News Items in Regard to the Depart- localities it is not desired to start reservations · ment of Forestry of Pennsylvania. unless an area of at least 10,000 acres can be

secured as a nucleus. TN accordance with a late resolution of the 1 Forestry Reservation Commission, a forest A Practical School of Forestry.

nursery will be established in the near future in Tioga County. A suitable location for it is URING a visit to the Pacific Coast last now being selected, and when obtained, prepara

winter, it was my good fortune to find a tions will be made to start work on it next

School of Forestry in Portland, Oregon, Spring.

and to learn that even in a region of unsurpassed All of the available stock in the Mont Alto forests—a region where it appears to be the connursery will be planted on the South Mountainclusion of many that they have timber to burn, at Reservation, and it may be necessary to purchase all events they burn it—there is a profound conseedlings and plant elsewhere until the new nur- ception, by some, of the necessity for caring for series are in condition to furnish young trees. the future as well as the present. This school is Thus far, 200 pounds of white pine seed has been in some way—I did not inquire just howpurchased for nursery planting, and it is expected connected with or is under the auspices of the to secure more while it is in the market. Efforts Young Men's Christian Association of Portland, are also being made to raise large numbers of and is held in their rooms. Its aim is to give black walnut, white ash, white hickory, white instructions to lumbermen, mill-workers, owners oak, red oak and tulip poplar.

of timberlands, cruisers, foresters and woodA forest nursery was established this fall at the workers, and, in all respects, is thoroughly pracGreenwood Furnace in the forestry reservation on tical. Its last term ran from January 1oth to the edge of the Seven Mountains, in the north- March 28th. Twelve sessions were held during eastern section of Huntingdon County. This the time, at which lectures were delivered on the nursery is in charge of State Forester, Wm. L. most important features of forestry, ranging from Byers, and all his efforts since leaving the Forest what forestry is, through forest industries and Academy have been directed toward getting a products, forest finances and management, ecolarge quantity of the seeds of the forest trees in nomics of forestry, forestry as a profession, to that locality, either putting them directly in the logging methods. Manufacturing, transportation nursery, or holding for planting in the Spring. and other important points were likewise discussed The Greenwood nursery is expected to furnish and considered. seedlings for most of the lands in the large Cen It was with great pleasure that I attended one tral Reservations, as at places much planting will of the sessions and had an opportunity to learn have to be done in this reserve.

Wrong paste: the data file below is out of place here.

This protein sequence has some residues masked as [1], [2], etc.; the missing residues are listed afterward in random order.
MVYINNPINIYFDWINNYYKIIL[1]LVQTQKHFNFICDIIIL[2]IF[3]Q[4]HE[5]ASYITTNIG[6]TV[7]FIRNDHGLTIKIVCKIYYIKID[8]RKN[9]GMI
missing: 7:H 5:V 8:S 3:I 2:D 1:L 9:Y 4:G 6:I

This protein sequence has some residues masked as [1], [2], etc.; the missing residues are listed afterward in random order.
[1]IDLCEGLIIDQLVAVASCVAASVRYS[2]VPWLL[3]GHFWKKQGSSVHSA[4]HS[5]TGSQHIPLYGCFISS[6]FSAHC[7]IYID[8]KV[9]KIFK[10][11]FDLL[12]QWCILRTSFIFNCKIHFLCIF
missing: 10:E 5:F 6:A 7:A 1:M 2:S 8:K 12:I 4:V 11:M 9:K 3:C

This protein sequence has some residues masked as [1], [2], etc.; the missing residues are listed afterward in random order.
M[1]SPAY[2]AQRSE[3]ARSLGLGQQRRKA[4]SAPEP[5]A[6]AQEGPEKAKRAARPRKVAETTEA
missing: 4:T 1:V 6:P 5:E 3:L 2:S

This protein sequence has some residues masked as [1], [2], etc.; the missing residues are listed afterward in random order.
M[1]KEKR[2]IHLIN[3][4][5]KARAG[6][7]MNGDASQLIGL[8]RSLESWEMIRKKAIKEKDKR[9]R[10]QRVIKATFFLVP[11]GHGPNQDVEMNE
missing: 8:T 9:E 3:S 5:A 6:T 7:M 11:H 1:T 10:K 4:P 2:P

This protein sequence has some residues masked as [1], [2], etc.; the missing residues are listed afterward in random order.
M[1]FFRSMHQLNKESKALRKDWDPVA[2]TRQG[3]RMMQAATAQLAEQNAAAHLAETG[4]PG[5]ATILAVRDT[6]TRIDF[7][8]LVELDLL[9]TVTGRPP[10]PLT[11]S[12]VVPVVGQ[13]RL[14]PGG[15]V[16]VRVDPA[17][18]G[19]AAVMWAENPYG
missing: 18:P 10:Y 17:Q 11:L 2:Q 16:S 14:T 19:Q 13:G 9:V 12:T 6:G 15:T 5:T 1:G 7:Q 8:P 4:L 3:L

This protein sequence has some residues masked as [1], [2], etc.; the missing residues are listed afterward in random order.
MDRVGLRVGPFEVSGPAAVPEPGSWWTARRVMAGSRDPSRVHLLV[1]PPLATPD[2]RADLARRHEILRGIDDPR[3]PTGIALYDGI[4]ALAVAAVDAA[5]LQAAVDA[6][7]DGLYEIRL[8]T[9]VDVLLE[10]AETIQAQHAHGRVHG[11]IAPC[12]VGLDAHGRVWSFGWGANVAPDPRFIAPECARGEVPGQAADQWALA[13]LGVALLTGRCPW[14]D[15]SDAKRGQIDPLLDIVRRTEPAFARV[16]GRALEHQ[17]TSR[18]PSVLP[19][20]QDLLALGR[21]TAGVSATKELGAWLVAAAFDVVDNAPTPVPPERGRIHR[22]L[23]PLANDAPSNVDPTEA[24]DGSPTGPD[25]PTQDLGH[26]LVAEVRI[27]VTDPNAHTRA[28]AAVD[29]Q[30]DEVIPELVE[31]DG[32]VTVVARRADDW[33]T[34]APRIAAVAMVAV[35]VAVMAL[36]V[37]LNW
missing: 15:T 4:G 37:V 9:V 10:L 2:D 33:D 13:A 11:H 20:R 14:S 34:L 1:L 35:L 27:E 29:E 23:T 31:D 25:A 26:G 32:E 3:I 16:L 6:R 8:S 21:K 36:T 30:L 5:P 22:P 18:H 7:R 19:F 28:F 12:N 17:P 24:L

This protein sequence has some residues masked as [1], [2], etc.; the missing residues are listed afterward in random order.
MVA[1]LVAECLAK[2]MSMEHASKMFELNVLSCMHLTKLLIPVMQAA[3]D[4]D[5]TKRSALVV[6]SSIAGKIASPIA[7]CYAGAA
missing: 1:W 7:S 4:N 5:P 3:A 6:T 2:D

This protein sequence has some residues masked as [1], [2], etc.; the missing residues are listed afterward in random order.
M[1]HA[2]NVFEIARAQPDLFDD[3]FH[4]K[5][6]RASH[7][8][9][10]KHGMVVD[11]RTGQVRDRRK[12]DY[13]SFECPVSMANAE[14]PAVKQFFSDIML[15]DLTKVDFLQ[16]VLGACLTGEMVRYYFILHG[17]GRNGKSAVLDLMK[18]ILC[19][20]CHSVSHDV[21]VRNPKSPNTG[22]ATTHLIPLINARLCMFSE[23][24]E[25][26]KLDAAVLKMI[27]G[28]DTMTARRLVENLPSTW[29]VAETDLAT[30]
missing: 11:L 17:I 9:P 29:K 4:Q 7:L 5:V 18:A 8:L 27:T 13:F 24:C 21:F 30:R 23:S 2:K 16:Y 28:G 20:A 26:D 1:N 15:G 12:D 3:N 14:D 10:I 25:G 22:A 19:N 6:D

what they were doing, and to tell them of the Some experiments will be shortly undertaken deplorable condition of our forests in the Eastern with the growing of coniferous trees not native to States, and admonish them to care better for the Pennsylvania, but of rapid growth, and valuable | future of their's than we had for our's. for timber purposes. Among these may be men- The direction of this practical school is in the tioned the Rocky Mountain form of Douglas Fir, hands of Mr. Edmund P. Sheldon, and, as I the Norway Spruce, as well as some other species understand it, he originated and organized it, and not yet determined upon. Experiments will be i the credit for the work is due him. Mr. Sheldon conducted in broadcast sowing and planting of is Secretary of the Oregon Lumber Manufacturers' seedlings, to determine the percentage of good Association, with headquarters at Portland, Ore. growth in both cases, together with the expense, He had charge of the Pacific Coast exhibit of so that the results obtained can be used for the Forest Products at the St. Louis Fair, and also at purposes of comparison, and serve as a guide for the Lewis and Clark Exposition at Portland. For the future work of the Department.

a time he was connected with the United States At the present time the State of Pennsylvania Government Service, and is thoroughly conversant actually owns in fee simple about 740,000 acres with the forests of the Pacific Coast. He is the of forest reserve land, with contracts outstanding author of a work entitled, The Forest IVealth of for the purchase of 80,000 acres additional, most Oregon, which gives the best and most complete of which will come into the reservations within a description of the forest trees and shrubs of that couple of months. Many offers of large holdings portion of our country that I have ever seen. are received from time to time, and where the These are described in such plain words that one lands adjoin present holdings are bought if the not familiar with technical botanical terms can title is good and the price satisfactory. In new comprehend and understand them.